But what else is there that could make this company even more valuable over the next decade, and potentially even more valuable than Union Pacific?
Thursday, August 23, 2007
The bond market has seized up, stocks are in turmoil, private-equity funds are sidelined and hedge-fund managers and lenders are hosting fire sales.
These are happy days for Warren Buffett.
"I can spend money faster than Imelda Marcos when things are right," he says, referring to the former Philippines first lady and renowned shopper.
For the past three years, Mr. Buffett's traditional bargain-hunting investment strategy has been partly stymied as debt-fueled private-equity funds and hedge funds drove asset prices out of his value-investing orbit.
Wednesday, August 22, 2007
This summer's rumble on Wall Street doesn't faze Larry Coats, portfolio manager of the Durham (N.C.) Oak Value Fund. He has seen his share of ups and downs, and has learned to avoid companies heavily reliant on the credit markets.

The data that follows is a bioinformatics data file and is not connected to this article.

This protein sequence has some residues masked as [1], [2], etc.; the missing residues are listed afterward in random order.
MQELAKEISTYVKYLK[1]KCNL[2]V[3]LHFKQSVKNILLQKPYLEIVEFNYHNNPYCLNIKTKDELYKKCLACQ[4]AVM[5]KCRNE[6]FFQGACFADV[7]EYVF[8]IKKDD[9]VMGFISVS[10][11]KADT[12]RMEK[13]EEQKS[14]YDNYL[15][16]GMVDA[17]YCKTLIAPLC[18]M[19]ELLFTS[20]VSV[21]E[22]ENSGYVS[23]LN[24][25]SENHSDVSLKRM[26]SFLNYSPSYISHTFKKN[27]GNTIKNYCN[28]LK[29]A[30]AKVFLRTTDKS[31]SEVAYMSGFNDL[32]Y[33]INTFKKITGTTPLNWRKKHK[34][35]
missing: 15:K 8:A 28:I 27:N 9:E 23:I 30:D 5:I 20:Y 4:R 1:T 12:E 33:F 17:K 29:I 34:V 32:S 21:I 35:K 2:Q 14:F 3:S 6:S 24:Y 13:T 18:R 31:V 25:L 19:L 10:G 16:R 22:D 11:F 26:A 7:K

Sticking to the investing principles taught by Benjamin Graham and Warren Buffett, Coats buys companies that he can understand and put a price tag on. "This is a great time to be able to say: I know what this business is worth," he says. "It makes it a lot easier to sleep at night."
Coats also likes to find companies that aren't being appreciated in the market. "Our goal is not to eliminate risk," he explains. "It's to identify and understand the pricing, and take advantage of the mispricing whenever we see it."
Sunday, August 19, 2007
Here's what I like about the so-called housing bust. Every house is for sale. It doesn't take a brain surgeon to realise this is a voyeur's dream. First off, before this creeps out, know this: I'm now in the market to buy a house.
I've been renting for the past couple of years and now is the time to buy. There's not only blood in the streets; there's full-scale haemorrhaging. I'll get to specific numbers in a second but this is the exact time you should be considering buying. There's no rush, however. You have a good year before the next stampede begins, but begin it will. So I'm taking my time checking out houses as they come up for sale.
When you go into a house that's on the market you learn a lot about the people who live there. You see the pictures on the wall, the degrees from select schools, the envelopes from the IRS on the kitchen table. You know their taste in cars, in computers, what sorts of books and videos they like.